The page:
Flowers - Edible Flowers

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					Roses (Rosa species)
Flower size, fragrance, and flavor vary among the many rose species and varieties. Generally the flowers of the older types, such as rugosa roses, are the most flavorful. Roses need full sun and a rich, well-drained soil. They usually require regular watering, fertilizing, and pruning. Roses have a perfumed taste. Pick off the petals and remove the whitish, bitter base. Add to salads or make jelly.

Violets (Viola odorata) Johnny-jump-ups (Viola tricolor) Pansies (Viola x wittrockiana)
These three low-growing violas grow in sun or shade in fertile, moist, welldrained soil. They bloom best in cool weather. Violets are hardy perennials that can be divided and moved around the garden. Johnny-jump-ups and pansies are annuals. They are typically purchased as transplants in garden centers and planted in the garden in early spring. Johnny-jump-ups often reseed. Violas have a sweet, wintergreen or perfumed flavor. Use petals to color butter. Float flowers in punch, use in fruit salads, or candy for decorating cakes and pies.

Safety Reminder
Be careful not to pick flowers exposed to pesticides or those growing by the roadside. Also, be cautious if you have hay fever, asthma, or allergies.

Edible Flowers

From Garden to Kitchen
Harvest flowers in the morning after the dew has evaported. Choose flowers at their peak for best flavor. After picking, put long-stemmed flowers in water and keep in a cool place. Use short-stemmed blossoms within a few hours of harvest or store between layers of damp paper toweling or in a plastic bag in the refrigerator. Just before using, gently wash flowers, checking thoroughly for insects and soil.

For more information
Horticultural information on selection, planting, cultural practices, and environmental quality is available from your local Iowa State University Extension office and from these Web sites. ISU Extension Publications— ISU Horticulture— Reiman Gardens—
Prepared by Richard Jauron, extension horticulturist; Juliana Beiwel, former horticulture intern; Linda Naeve, former extension horticulturist; and Diane Nelson, extension communication specialist. Illustrations by Mark Müller.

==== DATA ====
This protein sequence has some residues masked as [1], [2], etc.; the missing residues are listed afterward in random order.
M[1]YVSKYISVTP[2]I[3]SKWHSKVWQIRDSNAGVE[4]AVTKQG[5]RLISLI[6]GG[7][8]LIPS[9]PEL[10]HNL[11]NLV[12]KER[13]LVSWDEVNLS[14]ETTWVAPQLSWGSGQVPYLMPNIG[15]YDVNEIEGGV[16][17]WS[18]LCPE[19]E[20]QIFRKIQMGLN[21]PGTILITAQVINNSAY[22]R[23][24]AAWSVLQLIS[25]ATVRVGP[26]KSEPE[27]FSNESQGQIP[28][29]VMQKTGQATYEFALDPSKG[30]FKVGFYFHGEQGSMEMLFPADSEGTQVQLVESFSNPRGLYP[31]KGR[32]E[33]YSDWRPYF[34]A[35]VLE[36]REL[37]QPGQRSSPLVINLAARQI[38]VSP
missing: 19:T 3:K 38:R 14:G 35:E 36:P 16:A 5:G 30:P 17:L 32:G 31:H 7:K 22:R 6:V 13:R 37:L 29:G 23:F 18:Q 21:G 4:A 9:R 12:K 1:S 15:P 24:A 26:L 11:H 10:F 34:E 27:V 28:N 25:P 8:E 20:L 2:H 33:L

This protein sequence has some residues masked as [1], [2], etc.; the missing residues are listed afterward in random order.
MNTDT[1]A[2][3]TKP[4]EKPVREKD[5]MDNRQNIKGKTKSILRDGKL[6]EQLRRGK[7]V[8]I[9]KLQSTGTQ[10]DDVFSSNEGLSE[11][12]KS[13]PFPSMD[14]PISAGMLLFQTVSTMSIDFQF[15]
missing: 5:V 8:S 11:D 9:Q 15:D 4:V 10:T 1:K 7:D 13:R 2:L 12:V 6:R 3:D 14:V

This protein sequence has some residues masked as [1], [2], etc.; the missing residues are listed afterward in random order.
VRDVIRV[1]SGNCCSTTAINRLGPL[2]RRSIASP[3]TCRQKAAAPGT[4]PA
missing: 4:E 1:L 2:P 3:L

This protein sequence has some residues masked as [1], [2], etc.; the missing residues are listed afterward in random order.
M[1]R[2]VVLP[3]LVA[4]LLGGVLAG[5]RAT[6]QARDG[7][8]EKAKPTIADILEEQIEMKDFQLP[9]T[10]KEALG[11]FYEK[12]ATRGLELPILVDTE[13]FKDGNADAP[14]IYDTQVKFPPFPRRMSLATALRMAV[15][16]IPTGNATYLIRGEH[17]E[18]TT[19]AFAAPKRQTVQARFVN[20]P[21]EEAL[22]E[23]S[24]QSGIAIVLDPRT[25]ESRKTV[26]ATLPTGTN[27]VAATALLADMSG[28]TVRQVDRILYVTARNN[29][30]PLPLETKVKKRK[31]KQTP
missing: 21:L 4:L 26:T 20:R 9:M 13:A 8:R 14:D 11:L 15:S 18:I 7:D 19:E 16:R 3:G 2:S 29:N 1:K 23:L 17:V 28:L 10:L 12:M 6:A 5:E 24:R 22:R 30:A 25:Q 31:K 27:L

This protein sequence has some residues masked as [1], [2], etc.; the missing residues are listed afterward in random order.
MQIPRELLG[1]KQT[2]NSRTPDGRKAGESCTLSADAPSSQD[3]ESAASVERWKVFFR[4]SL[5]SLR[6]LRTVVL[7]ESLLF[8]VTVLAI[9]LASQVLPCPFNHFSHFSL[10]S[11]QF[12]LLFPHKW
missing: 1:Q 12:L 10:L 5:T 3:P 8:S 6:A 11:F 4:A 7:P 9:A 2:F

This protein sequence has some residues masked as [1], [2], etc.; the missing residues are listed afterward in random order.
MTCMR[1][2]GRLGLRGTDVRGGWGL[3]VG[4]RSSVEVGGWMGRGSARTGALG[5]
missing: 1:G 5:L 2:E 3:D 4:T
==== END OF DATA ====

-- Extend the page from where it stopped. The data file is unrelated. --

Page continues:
Issued in furtherance of Cooperative Extension work, Acts of May 8 and June 30, 1914, in cooperation with the U.S. Department of Agriculture. Stanley R. Johnson, director, Cooperative Extension Service, Iowa State University of Science and Technology, Ames, Iowa. . . . and justice for all The U.S. Department of Agriculture (USDA) prohibits discrimination in all its programs and activities on the basis of race, color, national origin, gender, religion, age, disability, political beliefs, sexual orientation, and marital or family status. (Not all prohibited bases apply to all programs.) Many materials can be made available in alternative formats for ADA clients. To file a complaint of discrimination, write USDA, Office of Civil Rights, Room 326-W, Whitten Building, 14th and Independence Avenue, SW, Washington, DC 20250-9410 or call 202-720-5964.

For Best Flavor
Remove the stamens and pistils from Stamen flowers. Also Anther Filament remove the sepals (except on pansies, violas, and Johnnyjump-ups, in which they add to the flavor).

Pistil Stigma Style Ovary


To Dry Edible Flowers
Some flowers dry well, while others lose their flavor during drying. Check by drying a few samples before drying a whole crop. Gather flowers in early morning before the sun shines on them. Hang upside down by the stems in a dark, well-ventilated area. (If picked separately, place on a fine screen.) Once dry, label and store in an air-tight container in a cool, dark place.

File: Hort and LA 2-1 RG 302 Revised April 2004

The ancient Romans cultivated roses, violets, and borage for culinary use. Today, edible flowers are a popular way to add color, texture, scent, and flavor to foods. Following is a list of some edible flowers, their culture, and suggested uses.

Bee balm (Monarda didyma)
The uniquely shaped, scarlet or pink flowers add color and interest to flower beds, foods, and beverages. Blooms appear in July and August on plants that are 2- to 4-feet in height. Bee balm thrives in a variety of light and soil conditions, but prefers a sunny location with rich, moist soil. Leave 2 feet between plants because bee balm spreads rapidly. Remove spent flowers to extend the bloom period. Bee balm flowers have a citrus, minty flavor. Use in salads, as garnishes, or more traditionally, to make bee balm tea. Use 2 tablespoons chopped fresh flowers (or 1 tablespoon dried flowers) for 4 cups water, steep for 5 to 10 minutes, strain, and serve.